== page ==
Sex assault victim turned away from Fredericton ER

New Brunswick’s Horizon Health Network is promising changes after a victim of an alleged sexual assault was turned away from an emergency room in Fredericton last month.

CTV News has not spoken with the victim, but the Fredericton Police Force confirms it received a call on Aug. 1 from someone who was looking for guidance while trying to be seen at the Dr. Everett Chalmers Regional Hospital.

The woman had requested a sexual assault forensic examination – often referred to as a rape kit. However, according to both Horizon Health and Fredericton police, she was told to wait until morning because there wasn’t a trained nurse available to do the examination.

At that point, a police officer stepped in.

“I can confirm that an FPF (Fredericton Police Force) officer provided assistance and followed up with the Chalmers hospital on behalf of an individual who had reported a serious sexually-based crime,” said a spokesperson for Fredericton police.

“The file is now with the RCMP.”

Horizon Health Network’s CEO Margaret Melanson confirms a trained sexual assault nurse examiner was not available that evening due to staffing shortages.

However, she says there should have been, and Horizon’s best practice is to have someone on call 24/7.

“What happened to this lady in terms of the delay and the care that was provided is unacceptable,” Melanson said.

“At the present time, we are reviewing our processes and protocols regarding the Sexual Assault Nurse Examiner program and working with our partners to ensure that all sexual assault victims who present to a Horizon emergency department do receive timely, and quality, and safe care. ”

She says it was inappropriate for the victim to be asked to wait until the next day for an examination.

Horizon has two-and-a-half fulltime equivalent sexual assault nurse co-ordinators, including one in the Fredericton area.

The health authority advises anyone who is a victim of a sexual assault, and would like to access an examination, to go directly to one of five emergency departments, and request a Sexual Assault Nurse Examiner, known as SANE.

Those five hospitals, and the number of trained staff, include:

  • dr Everett Chalmers Regional Hospital – five trained nurses
  • Miramichi Regional Hospital – three trained nurses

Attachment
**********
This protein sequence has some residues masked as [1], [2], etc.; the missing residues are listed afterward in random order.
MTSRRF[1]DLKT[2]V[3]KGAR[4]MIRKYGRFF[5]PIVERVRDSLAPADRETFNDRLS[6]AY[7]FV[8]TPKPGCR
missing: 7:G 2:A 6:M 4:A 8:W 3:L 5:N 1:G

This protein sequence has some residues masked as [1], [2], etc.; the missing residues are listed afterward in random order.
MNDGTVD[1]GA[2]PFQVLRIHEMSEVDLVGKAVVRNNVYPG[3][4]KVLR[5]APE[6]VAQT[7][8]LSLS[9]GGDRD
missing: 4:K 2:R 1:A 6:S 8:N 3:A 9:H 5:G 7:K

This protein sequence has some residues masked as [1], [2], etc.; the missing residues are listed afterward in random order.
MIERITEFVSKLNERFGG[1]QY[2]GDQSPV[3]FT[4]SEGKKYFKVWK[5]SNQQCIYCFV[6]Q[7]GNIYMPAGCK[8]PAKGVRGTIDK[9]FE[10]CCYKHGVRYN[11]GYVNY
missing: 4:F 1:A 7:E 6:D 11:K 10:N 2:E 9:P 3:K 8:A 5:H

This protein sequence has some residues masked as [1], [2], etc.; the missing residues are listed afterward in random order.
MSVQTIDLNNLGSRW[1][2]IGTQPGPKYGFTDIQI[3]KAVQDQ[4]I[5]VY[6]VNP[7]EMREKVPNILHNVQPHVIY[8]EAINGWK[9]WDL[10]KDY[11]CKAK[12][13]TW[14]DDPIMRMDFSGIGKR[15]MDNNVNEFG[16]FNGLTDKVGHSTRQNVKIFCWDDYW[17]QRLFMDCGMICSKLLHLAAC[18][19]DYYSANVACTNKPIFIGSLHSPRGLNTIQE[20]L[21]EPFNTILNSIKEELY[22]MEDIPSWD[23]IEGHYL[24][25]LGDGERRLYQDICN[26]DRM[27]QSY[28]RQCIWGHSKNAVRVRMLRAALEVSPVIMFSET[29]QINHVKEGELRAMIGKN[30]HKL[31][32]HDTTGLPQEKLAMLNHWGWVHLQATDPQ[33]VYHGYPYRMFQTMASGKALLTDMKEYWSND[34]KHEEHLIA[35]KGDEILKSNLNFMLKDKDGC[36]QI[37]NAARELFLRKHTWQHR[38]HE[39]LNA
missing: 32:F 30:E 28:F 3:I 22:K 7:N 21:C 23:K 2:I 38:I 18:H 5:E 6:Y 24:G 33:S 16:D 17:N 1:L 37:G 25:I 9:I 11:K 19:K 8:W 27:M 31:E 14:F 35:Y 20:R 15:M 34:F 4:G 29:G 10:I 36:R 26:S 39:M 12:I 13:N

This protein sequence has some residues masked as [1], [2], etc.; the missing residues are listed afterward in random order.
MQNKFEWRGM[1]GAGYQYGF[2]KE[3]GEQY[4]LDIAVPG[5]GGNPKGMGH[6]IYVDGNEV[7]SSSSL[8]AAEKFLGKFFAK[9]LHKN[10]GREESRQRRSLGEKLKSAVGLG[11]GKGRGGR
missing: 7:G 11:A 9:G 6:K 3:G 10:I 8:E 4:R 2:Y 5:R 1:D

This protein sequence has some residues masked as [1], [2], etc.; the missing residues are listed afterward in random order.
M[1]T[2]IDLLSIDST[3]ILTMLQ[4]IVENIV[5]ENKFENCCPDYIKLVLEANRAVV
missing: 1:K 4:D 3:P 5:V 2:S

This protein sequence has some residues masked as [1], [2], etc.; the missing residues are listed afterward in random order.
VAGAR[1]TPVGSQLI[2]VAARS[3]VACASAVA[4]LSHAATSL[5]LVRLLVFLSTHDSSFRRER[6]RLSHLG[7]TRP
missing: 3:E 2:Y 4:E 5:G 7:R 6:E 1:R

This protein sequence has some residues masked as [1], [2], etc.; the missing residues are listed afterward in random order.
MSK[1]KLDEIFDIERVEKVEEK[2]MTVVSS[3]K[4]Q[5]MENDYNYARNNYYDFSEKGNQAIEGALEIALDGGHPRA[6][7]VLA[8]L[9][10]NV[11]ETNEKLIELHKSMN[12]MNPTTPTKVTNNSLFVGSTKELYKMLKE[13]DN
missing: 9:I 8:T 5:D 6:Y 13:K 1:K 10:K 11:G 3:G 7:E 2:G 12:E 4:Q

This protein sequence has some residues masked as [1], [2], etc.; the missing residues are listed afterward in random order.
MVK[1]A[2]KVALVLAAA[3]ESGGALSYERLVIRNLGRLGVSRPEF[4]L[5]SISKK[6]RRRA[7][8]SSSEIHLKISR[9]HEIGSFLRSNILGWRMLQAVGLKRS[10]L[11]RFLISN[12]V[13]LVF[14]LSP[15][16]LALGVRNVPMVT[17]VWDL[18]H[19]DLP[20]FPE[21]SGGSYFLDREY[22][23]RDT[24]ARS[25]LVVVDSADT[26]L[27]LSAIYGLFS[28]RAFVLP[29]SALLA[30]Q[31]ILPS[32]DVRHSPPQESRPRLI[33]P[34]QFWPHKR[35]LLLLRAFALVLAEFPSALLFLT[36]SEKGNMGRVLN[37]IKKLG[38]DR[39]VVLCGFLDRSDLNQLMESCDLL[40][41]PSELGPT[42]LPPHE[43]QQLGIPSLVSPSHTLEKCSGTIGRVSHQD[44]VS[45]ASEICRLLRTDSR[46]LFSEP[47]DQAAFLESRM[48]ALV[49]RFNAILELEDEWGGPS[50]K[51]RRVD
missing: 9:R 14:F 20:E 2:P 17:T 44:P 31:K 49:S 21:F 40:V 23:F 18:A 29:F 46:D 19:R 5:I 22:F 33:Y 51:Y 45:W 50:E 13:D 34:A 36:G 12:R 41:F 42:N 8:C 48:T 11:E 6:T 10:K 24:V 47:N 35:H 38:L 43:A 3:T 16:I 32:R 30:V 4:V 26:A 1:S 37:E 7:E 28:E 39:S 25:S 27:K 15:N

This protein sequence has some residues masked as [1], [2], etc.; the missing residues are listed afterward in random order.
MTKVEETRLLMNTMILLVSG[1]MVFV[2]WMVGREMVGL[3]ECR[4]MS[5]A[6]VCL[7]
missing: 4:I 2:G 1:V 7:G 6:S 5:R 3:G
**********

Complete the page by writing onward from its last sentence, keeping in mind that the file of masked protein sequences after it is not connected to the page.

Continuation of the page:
• The Moncton Hospital – eight trained nurses
  • Saint John Regional Hospital – six trained nurses
  • Upper River Valley Hospital – four trained nurses

“There should always be someone available 24/7 in Fredericton. My understanding was that on this particular weekend, there was a staffing shortage, that’s what I understood occurred on this particular circumstance,” said Melanson.

“However, the expectation and our Horizon standard is that there is always a nurse available within each zone during any period of time, day or night, for this particular purpose.”

Lorraine Whalley, executive director at Sexual Violence New Brunswick, says the case shows there are gaps that still exist for victims trying to navigate the system — when time is essential.

“Our major concerns are definitely around the response time, and having someone who’s gone to an emergency being told they have to wait,” she said. “We know that best practice with responding to sexual violence, you know, time is of the essence, there are a multitude of considerations that are taken into account when it comes to sexual violence, so definitely the wait time is the biggest concern.”

While improvements have been made in counseling and therapies for victims of sexual violence and/or gender-based violence, Whalley says this case shows more resources are necessary.

“What we’ve advocated for, for years, and we’ve advocated in partnership with the Department of Health, with Women’s Equality branch, with our community partners and the Sexual Assault Nurse Examiner programs, is to have provincewide coverage and to have those adequately programmedly resourced. So that there is someone always on call, able to come in when somebody does present, who’s been sexually assaulted,” she said.

The SANE program is also offered at seven Vitalite Health Network hospitals.

Melanson said, through the review process, she is hoping to update the victim on changes and progress being made, to ensure this doesn’t happen to anyone else.

As for the criminal case, a 32-year-old man was arrested in connection with the alleged assault on Aug. 10.

“The man was released on conditions pending a future court date. No charges have been laid at this time,” said Cpl. Hans Ouellette of the New Brunswick RCMP.